David Brooks makes a compelling argument about why America's future will continue to be bright so long as we remain a creative melting pot.
It's easy, on days when former President Bush is defending decisions like the use of waterboarding and the war in Iraq to feel a bit, well, down about this whole business of being an American.
The New York Times columnist writes about how the 21st century will be marked by innovation and creativity, quoting Howard Gardner, a professor of cognition an psychology at Harvard, who has compiled a "composite picture of the extraordinarily creative person":
She comes from a little place somewhat removed from the center of power and influence. As an adolescent, she feels herself outgrowing her own small circle. She moves to a metropolis and finds a group of people who share her passions and interests. She gets involved with a team to create something amazing. Then, at some point, she finds her own problem, which is related to and yet different from the problems that concern others in her group. She breaks off and struggles and finally emerges with some new thing. She brings it back to her circle. It is tested, refined and improved.\n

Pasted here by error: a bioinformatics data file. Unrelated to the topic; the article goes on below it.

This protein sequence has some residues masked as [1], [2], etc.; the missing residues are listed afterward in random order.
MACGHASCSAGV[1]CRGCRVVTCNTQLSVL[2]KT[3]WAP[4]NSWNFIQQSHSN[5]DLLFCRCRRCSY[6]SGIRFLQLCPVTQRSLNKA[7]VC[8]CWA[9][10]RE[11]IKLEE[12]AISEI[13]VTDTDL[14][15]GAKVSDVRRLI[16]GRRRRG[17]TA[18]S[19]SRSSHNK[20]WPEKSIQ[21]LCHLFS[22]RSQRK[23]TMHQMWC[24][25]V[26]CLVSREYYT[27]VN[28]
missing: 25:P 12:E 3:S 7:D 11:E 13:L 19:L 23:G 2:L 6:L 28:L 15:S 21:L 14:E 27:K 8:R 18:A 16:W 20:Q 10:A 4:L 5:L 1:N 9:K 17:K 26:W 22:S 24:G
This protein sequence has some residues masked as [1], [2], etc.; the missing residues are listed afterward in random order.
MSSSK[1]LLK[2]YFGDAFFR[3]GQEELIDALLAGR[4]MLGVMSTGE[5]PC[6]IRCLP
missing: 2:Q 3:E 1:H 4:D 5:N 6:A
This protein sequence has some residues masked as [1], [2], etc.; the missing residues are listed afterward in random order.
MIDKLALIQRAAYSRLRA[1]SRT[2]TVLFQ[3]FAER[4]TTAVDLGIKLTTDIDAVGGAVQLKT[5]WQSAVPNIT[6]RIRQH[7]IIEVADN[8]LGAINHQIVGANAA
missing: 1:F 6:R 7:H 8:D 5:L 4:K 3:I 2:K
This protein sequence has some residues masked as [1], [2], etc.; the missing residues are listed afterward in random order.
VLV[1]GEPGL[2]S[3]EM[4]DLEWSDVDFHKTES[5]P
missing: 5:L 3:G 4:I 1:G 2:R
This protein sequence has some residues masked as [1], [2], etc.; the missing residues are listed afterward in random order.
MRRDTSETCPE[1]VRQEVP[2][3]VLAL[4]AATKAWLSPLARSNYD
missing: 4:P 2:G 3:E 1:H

Brooks goes on to write that creativity happens within networks, not sequestered away in some solitary room: "It happens when talented people get together, when idea systems and mentalities merge." He makes the case that America's future will continue to be bright so long as we remain a creative melting pot, whose thick and expansive networks allow innovative people to converge because of our superior universities, preservation of intellectual property, and sense of universality.
Do you remain optimistic? And do you consider yourself to be an extraordinarily creative person?